In a highly significant new foray, the Fed has entered the terrain of corporate lending, which has historically been off-limits. About $450 billion of the initial funds allocated under the $2.2 trillion CARES package has been earmarked for the US Treasury to inject capital into the Federal Reserve so that it can set up separate offshoots to provide loans and guarantees for businesses and buy corporate debt.

Each dollar in the hands of the Fed can be used to support ten times that amount in debt: that means the $450 billion could be leveraged to supply over $4 trillion, or about one-fifth of US GDP, in support for business. The capital injection by the US Treasury would provide a cushion for the risk that the Fed takes on from private finance.

The partnership between the Fed and the Treasury is blurring the line that separates fiscal and monetary policy. It also throws into sharp relief the Fed’s role as the channel through which the risks of financial fragility will be absorbed by working households.

A Wall Street Consensus

There are two prongs to this corporate bailout. The first is the Main Street Lending Program that is intended to support midsize businesses — those with up to 10,000 employees and less than $2.5 billion in revenue — by buying 95 percent of the value of bank loans. The aim is to prop up loans of between $1 million and $25 million, amounting to a total of $600 billion across the banking system.

While the bailout plan has yet to specify the exact terms and conditions of the loans, it does acknowledge the need to prevent firms from using the funds for dividend payouts, share buybacks, or CEO compensation; and the requisite for a commitment to preserve the jobs and salaries of their workers. However, the authorities have already relaxed the eligibility criteria for these loans, which allows for riskier companies to be included, and watered down the pledge to maintain employment, so that a “good faith” effort to do so, successful or not, will suffice.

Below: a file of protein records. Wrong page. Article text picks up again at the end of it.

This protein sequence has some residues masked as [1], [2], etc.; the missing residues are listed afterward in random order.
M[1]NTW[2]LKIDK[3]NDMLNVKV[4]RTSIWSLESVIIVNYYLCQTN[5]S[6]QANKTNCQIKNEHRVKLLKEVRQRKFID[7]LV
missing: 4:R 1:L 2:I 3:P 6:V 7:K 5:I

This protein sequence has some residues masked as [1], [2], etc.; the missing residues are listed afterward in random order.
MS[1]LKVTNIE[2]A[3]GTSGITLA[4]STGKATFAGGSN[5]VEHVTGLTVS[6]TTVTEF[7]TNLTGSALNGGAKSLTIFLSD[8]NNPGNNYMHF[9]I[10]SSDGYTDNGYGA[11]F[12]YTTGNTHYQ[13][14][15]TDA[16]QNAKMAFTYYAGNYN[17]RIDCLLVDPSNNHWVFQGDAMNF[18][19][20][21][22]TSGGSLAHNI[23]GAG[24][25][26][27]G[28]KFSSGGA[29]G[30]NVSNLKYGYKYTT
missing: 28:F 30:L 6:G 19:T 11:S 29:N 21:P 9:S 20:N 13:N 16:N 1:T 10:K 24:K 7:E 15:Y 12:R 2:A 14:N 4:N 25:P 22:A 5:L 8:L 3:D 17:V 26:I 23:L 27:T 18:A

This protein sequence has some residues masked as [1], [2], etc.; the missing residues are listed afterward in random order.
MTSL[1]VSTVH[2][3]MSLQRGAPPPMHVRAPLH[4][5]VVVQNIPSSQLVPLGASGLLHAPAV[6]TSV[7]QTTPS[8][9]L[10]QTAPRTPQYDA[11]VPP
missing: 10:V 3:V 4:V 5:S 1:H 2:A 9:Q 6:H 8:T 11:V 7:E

In a far-reaching new initiative, the Fed has set up two new facilities to buy up to $750 billion of newly issued corporate and secondary market bonds, including exchange-traded fund (ETF) shares. With this measure, the Fed has ushered in a new era of central bank policy by intervening directly in the buying and selling of corporate debt.

By April, the Fed had extended the scope of these facilities to include not just the lowest rung of investment-grade bonds, but even the riskiest junk bonds. In 2008–9, the Fed stepped beyond its traditional role as a backstop to the financial system to embrace the world of shadow banking. Now it is going further still to support the flailing market for corporate debt.

This momentous shift explicitly recognizes that even nonfinancial corporations in the United States are deeply embedded in financial accumulation channels. It also reflects the power of finance manifested in the pervasive control that big banks and asset managers exercise over nonfinancial corporations.